I, like a lot of people in my specific sub-generation, feel like a fraud. We use terms like "adulting", for crying out loud!! Why? Because, to us, it's something we do on occasion... not something we are. We are mostly in our late twenties and early thirties. A time when our own parents had it together, or appeared to in our eyes. People may claim that they had less stress, less attention focused on their flaws (see: Facebook), and less political/economic problems. Just less. I now see that might not have been the case though it was certainly different.
How does all all that relate to Autism? Well, it all goes back to that feeling of being a fraud. I have three kids. Two girls and a boy. My oldest has severe dyslexia. A learning difference I defend daily, but I've never had a problem communicating with her. In fact, most days I just smile and nod as she tells me yet another story about dance class because she's talking 900 mph. Her brain is in overdrive and it's hard to keep up, but I do my best because her stories are a work of art. I love them. I felt, and still feel, like I was destined to be her Mommy. I have gone to bat for her and her learning difference since she walked into the public school system. I am uniquely qualified. I have two siblings with dyslexia. I knew the signs and the struggles. I was ready, day 1, when I saw it. It's been rough, but not impossible.
Then my second child came along and she is completely opposite from her sister. She is quiet and shy. Not in a way that worried me or was stunting her social or educational growth. Just quiet. I have to ask her specific questions to get her going, but once I do she lights up like a Christmas tree. She loves to draw and if you can start her talking about that you'll never get another moment's peace. I love it. Now, it's taken me more time and patience to relate to her as she's gotten older because I know nothing about drawing and can't do it to save my life, but we make it work. Besides, I always know what to get her for birthdays and holidays. It's fantastic! Again, as a Mom, I felt prepared and ready to tackle anything with her too. In a million other areas of my life I feel like a fraud, but as a Mom I've always kinda felt like a bada**.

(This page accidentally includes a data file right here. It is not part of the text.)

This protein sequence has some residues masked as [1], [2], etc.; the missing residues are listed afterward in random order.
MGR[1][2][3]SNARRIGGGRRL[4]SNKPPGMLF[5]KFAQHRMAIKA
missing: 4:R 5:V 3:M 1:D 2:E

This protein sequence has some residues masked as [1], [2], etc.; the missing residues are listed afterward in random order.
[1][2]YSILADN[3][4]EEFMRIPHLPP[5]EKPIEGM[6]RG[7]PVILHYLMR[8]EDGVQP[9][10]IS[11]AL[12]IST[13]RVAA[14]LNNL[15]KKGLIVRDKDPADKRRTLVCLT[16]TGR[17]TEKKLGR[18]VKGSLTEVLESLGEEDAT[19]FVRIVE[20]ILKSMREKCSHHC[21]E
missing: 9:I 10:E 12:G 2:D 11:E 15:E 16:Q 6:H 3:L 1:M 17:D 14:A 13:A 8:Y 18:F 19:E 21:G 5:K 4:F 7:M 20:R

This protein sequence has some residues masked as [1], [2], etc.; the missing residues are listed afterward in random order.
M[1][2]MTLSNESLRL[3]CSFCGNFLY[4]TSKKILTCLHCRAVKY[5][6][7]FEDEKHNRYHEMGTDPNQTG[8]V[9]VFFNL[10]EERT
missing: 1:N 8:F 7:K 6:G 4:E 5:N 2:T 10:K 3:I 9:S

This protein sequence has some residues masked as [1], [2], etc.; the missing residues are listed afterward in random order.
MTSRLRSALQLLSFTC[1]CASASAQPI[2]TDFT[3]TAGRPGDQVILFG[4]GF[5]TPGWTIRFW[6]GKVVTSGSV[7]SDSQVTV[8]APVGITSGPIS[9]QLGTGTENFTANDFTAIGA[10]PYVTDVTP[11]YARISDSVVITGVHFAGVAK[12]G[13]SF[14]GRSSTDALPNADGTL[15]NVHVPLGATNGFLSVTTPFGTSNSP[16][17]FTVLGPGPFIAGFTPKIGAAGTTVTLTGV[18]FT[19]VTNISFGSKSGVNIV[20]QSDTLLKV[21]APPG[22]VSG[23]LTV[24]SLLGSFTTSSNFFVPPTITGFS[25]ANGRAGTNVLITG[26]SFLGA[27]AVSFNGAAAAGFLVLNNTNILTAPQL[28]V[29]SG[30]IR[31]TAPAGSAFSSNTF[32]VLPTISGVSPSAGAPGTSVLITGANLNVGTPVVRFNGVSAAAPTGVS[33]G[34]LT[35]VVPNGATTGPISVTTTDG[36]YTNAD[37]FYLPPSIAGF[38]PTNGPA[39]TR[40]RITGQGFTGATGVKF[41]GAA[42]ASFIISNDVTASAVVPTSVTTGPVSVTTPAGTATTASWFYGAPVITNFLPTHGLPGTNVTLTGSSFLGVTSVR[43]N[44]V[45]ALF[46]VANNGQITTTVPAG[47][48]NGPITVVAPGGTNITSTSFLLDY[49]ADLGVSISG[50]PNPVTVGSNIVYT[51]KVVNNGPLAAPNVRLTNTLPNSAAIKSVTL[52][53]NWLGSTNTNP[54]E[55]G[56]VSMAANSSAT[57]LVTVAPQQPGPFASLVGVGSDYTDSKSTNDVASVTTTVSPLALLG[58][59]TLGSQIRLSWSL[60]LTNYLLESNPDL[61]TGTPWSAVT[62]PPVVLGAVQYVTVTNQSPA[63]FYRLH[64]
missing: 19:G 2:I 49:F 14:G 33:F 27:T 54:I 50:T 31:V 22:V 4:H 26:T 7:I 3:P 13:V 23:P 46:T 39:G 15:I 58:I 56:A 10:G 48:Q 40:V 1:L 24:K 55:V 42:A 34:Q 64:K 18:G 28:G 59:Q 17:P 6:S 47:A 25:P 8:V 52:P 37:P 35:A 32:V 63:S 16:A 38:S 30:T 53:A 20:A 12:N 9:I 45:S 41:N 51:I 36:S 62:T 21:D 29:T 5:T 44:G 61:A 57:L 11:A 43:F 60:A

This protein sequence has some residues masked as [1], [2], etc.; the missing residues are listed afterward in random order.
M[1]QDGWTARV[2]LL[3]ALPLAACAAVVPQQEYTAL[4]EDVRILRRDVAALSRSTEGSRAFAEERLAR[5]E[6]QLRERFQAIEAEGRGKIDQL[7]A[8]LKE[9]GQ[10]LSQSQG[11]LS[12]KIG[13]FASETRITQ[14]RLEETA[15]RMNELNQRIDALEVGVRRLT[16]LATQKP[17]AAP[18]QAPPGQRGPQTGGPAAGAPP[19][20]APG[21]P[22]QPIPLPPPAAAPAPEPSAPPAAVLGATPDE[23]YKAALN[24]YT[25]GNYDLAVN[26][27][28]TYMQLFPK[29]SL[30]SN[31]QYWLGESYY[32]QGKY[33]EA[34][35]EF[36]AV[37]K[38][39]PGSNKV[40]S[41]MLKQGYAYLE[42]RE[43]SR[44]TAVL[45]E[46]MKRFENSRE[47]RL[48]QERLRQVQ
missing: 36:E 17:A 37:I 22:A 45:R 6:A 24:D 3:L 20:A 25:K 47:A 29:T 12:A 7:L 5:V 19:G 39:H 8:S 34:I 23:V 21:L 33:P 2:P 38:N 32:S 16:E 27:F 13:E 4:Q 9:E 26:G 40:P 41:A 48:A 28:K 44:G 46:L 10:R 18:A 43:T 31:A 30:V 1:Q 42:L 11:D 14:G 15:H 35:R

Then, three years ago I had a gorgeous little boy with bright blue eyes. He was (and is) the perfect addition to my little family. By this time, I knew what I was doing from the start. I needed almost zero help from the nursing staff in the hospital and was referred to as the "rock star" on the labor & delivery floor. Yep, I got a big head. Not gonna lie.
So, I said all that to say this: Autism stole my rock star Mommy status and I'm sad. It took me longer than necessary to even admit there might be a problem because I knew absolutely nothing about it. I had never dealt with it directly and, therefore, seriously knew zero signs. That's why entire months about bringing awareness to it are not only important, they are vital! For people like me who were convinced my own son simply progressed at a different rate. While that's very true this was not that. I know milestones are basically crap (in most aspects) and kids do really hit them when they're ready. However, there are certain communication and behavior issues that shouldn't and can't be ignored, even by the most reluctant parent like myself.
Now, this post was brought on by a typical meltdown. Typical for me. Typical for my son. Not typical for a "normal" 3 year old though. At the end of it I realized how much like a fraud I feel because of this. I can't communicate with my wonderful little man. Especially when he's hurting. It's painful to witness and I hate it. When my girls get hurt they immediately look for me, run over for a kiss and a hug, and then leave again to go play or generally be too-cool-for-school pre-teen girls. My son, however, quite literally pushes me away. He won't let me kiss and hug his tiny tears away. He can't even tell me what happened to make him cry in the first place. Usually it's because something scared or upset him and not because he's physically hurt, but that doesn't make it any easier to watch. I can't fix it. That's my job and I can't do it because I don't know what bothered him. I realize as frustrating, scary, and overwhelming it is for me it's 1,000x more so for him. I do get that. My feeling like a fraud in no way compares to how he feels at all. I get that too. Don't think for one second I don't, but I'm his Mommy and I want to help. I want to fix it. That's an insatiable need I have deep in my core. I wish I could end this post on a happy note, but I can't right now. Yes, he does talk sometimes. He even has 1-10 down. It makes me incredibly happy to hear anything at all. Some parents don't even get to have that. I'm told I'm lucky, but I don't feel that way. I don't know what scares him, what makes him excited, what he loves or hates. I can't talk to him. He's not potty-trained when all the other kids are transitioning out of diapers. All mild inconveniences, according to most people, but to me it feels much different.
While he's not crying anymore and he's sat here quietly eating a waffle the whole time I made this post I hate that silence. I want to hear his little voice tell me he loves me. Maybe one day. So, these months are crucial... for people like me.